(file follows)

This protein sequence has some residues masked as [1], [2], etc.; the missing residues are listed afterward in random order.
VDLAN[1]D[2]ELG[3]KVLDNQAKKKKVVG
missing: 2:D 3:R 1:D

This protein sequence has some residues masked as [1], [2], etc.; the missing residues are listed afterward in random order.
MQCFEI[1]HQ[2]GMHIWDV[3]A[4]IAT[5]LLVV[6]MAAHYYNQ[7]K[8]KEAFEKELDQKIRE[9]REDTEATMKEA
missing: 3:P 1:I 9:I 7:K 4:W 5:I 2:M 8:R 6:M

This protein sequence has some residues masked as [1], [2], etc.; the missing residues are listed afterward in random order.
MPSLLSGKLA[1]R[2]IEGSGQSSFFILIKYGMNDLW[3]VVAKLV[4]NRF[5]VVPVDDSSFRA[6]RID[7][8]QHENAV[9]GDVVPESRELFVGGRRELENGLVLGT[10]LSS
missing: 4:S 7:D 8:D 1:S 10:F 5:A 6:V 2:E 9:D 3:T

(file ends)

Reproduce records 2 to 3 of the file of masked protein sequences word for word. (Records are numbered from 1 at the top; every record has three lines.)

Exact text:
This protein sequence has some residues masked as [1], [2], etc.; the missing residues are listed afterward in random order.
MQCFEI[1]HQ[2]GMHIWDV[3]A[4]IAT[5]LLVV[6]MAAHYYNQ[7]K[8]KEAFEKELDQKIRE[9]REDTEATMKEA
missing: 3:P 1:I 9:I 7:K 4:W 5:I 2:M 8:R 6:M

This protein sequence has some residues masked as [1], [2], etc.; the missing residues are listed afterward in random order.
MPSLLSGKLA[1]R[2]IEGSGQSSFFILIKYGMNDLW[3]VVAKLV[4]NRF[5]VVPVDDSSFRA[6]RID[7][8]QHENAV[9]GDVVPESRELFVGGRRELENGLVLGT[10]LSS
missing: 4:S 7:D 8:D 1:S 10:F 5:A 6:V 2:E 9:D 3:T